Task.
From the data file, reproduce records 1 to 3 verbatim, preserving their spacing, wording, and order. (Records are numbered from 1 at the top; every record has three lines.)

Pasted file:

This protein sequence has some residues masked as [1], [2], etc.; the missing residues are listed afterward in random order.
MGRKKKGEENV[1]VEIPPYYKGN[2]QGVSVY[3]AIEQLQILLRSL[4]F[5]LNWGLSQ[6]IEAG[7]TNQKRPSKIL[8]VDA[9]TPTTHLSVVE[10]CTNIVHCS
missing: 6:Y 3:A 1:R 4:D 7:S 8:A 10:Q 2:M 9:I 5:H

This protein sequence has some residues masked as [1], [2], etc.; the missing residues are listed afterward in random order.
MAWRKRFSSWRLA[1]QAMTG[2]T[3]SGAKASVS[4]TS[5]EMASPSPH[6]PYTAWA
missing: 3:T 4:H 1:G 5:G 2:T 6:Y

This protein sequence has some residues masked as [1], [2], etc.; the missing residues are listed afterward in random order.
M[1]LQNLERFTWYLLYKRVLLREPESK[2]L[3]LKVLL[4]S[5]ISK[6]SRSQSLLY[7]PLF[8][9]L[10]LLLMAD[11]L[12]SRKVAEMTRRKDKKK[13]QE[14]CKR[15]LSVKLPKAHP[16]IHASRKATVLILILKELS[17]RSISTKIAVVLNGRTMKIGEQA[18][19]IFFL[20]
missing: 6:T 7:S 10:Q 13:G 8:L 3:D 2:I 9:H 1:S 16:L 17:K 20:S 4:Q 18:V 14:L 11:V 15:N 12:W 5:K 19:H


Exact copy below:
This protein sequence has some residues masked as [1], [2], etc.; the missing residues are listed afterward in random order.
MGRKKKGEENV[1]VEIPPYYKGN[2]QGVSVY[3]AIEQLQILLRSL[4]F[5]LNWGLSQ[6]IEAG[7]TNQKRPSKIL[8]VDA[9]TPTTHLSVVE[10]CTNIVHCS
missing: 6:Y 3:A 1:R 4:D 7:S 8:A 10:Q 2:M 9:I 5:H

This protein sequence has some residues masked as [1], [2], etc.; the missing residues are listed afterward in random order.
MAWRKRFSSWRLA[1]QAMTG[2]T[3]SGAKASVS[4]TS[5]EMASPSPH[6]PYTAWA
missing: 3:T 4:H 1:G 5:G 2:T 6:Y

This protein sequence has some residues masked as [1], [2], etc.; the missing residues are listed afterward in random order.
M[1]LQNLERFTWYLLYKRVLLREPESK[2]L[3]LKVLL[4]S[5]ISK[6]SRSQSLLY[7]PLF[8][9]L[10]LLLMAD[11]L[12]SRKVAEMTRRKDKKK[13]QE[14]CKR[15]LSVKLPKAHP[16]IHASRKATVLILILKELS[17]RSISTKIAVVLNGRTMKIGEQA[18][19]IFFL[20]
missing: 6:T 7:S 10:Q 13:G 8:L 3:D 2:I 9:H 1:S 16:L 17:K 20:S 4:Q 18:V 14:L 11:V 15:N 12:W 5:K 19:H